A few tastes of our hero's voice:

"Rather than throw the rope after the bucket, the poor
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Matthew
May 01, 2014 rated it it was amazing  ·  review of another edition
Shelves: laugh-riots
This, my friends, is the very first picaresque, a favorite genre of mine (character wanders about the countryside, taking up with various characters and occupations and learning the cold, hard facts of life). Why don't I read more of these? I'm glad to say the first of its breed is just as fresh and lively as 'Candide' or 'A Confederacy of Dunces'. One thing that is always made clear in these types of stories is that human behavior hasn't changed much over the centuries, and even though the repr ...more
Mary
3,5/5

Corto, sencillo y muy ligero. Así me ha parecido esta pequeña novela.
Me la mandaron a leer en la universidad y la verdad es que me ha gustado mucho, aunque haré esta reseña corta porque quiero publicar una nueva cuando haga todo el análisis de la obra.
El lenguaje es un poco arcaico o yo soy un poco lenta y hubo cosas que no entendí del todo. Sin embargo, capte la idea principal de cada "capítulo" y un poco más.

Muy recomendado para los que le gustan los clásicos y las lecturas sencillas.
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LectoraEstherica
Sep 25, 2016 rated it really liked it  ·  review of another edition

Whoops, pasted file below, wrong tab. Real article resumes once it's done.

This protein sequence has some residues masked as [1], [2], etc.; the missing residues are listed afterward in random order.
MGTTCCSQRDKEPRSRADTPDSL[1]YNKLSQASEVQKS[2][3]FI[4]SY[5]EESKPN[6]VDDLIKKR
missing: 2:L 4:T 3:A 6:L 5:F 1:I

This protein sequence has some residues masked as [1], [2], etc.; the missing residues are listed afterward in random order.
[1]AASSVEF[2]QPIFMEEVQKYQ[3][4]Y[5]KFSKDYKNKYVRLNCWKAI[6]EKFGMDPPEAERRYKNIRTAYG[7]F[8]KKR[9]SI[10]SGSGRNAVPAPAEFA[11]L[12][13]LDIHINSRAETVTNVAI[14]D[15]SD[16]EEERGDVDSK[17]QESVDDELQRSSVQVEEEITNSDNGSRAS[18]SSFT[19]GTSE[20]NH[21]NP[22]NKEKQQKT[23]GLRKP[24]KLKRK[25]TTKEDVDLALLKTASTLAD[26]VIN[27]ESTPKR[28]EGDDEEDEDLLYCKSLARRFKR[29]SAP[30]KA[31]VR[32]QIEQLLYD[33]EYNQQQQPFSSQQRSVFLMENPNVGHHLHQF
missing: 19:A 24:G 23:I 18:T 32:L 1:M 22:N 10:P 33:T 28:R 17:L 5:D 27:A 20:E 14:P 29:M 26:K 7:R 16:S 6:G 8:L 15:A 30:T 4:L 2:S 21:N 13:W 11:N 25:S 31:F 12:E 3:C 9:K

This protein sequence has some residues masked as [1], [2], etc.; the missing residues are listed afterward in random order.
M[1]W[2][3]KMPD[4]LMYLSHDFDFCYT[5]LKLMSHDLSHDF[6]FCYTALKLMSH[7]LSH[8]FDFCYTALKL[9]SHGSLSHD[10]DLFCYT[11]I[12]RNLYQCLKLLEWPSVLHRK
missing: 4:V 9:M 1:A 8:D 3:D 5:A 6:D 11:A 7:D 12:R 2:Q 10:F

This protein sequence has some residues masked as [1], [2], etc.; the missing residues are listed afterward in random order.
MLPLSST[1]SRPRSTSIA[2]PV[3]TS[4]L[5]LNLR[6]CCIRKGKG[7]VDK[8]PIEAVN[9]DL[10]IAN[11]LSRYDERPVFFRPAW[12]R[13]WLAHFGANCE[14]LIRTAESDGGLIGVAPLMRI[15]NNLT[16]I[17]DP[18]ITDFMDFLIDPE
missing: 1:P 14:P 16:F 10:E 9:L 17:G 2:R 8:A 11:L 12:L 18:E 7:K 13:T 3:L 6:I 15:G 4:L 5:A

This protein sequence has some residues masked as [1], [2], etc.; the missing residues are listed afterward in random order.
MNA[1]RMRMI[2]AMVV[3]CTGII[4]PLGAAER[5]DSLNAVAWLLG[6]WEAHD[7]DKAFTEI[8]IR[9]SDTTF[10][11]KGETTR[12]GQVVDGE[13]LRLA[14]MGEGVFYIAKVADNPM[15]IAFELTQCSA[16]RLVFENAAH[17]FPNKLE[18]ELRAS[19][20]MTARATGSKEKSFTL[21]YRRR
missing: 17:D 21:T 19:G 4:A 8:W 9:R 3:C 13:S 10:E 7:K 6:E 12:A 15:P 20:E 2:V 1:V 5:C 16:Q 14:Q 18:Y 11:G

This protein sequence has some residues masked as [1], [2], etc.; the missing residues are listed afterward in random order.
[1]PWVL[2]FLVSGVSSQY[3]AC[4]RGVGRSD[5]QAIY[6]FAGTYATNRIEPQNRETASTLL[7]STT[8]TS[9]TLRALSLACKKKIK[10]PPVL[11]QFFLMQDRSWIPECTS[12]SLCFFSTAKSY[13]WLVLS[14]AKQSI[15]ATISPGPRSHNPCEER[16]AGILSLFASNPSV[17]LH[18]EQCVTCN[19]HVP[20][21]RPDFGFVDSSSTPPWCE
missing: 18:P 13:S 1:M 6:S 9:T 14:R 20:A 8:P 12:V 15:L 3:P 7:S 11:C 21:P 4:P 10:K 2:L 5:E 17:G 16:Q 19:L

Shelves: biblioteca
Me gustó más de lo que esperaba, es divertido, entretenido y corto. Leed una edición con anotaciones para entender mejor el castellano antiguo y será una historia perfecta para empezar con los clásicos.
Yahira Potterica
Mar 04, 2013 rated it it was amazing
Divertido. Me he reido mucho con Lazaro. Un chico muy pillo e inteligente.
Cath
Sep 15, 2015 rated it really liked it
3,5/5 stars.
Just read it for Literature class
Hermochi
Jan 10, 2015 rated it it was amazing  ·  review of another edition
Es un gusto leer la gran obra picaresca de nuestra literatura <3.
Iván Leija
Mar 27, 2017 rated it did not like it
Ninguno de los objetivos que el propio Lázaro se propuso al inicio de su relato se cumplió: primero, sus "mañas" para salir de la pobreza fueron pocas y sosas, y nulas pasado el primer tercio de la novelita; y segundo, no explicó nada del triángulo amoroso del que le pedía cuentas el destinatario de la carta o del relato.

El principio de la novelita es el que tiene valor para mí. Sí sentí que torturaban a Lázaro y hasta vislumbré un mensajito que quería transmitir, que es el mismo que llevó, creo
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Books can be attributed to "Anonymous" for several reasons:

* They are officially published under that name
* They are traditional stories not attributed to a specific author
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Books whose authorship is merely uncertain should be attributed to Unknown.
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“Cuántos debe de haber en el mundo que huyen de otros porque no se ven a sí mismos!” 6 likes
“-¡Oh, señor -dije yo-, acuda aquí, que nos traen acá un muerto!
-¿Cómo así? -respondió él.
-Aquí arriba lo encontré, y venía diciendo su mujer: «Marido y señor mío, ¿adónde os llevan? ¡A la casa lóbrega y obscura, a la casa triste y desdichada, a la casa donde nunca comen ni beben!» Acá, señor, nos le traen.”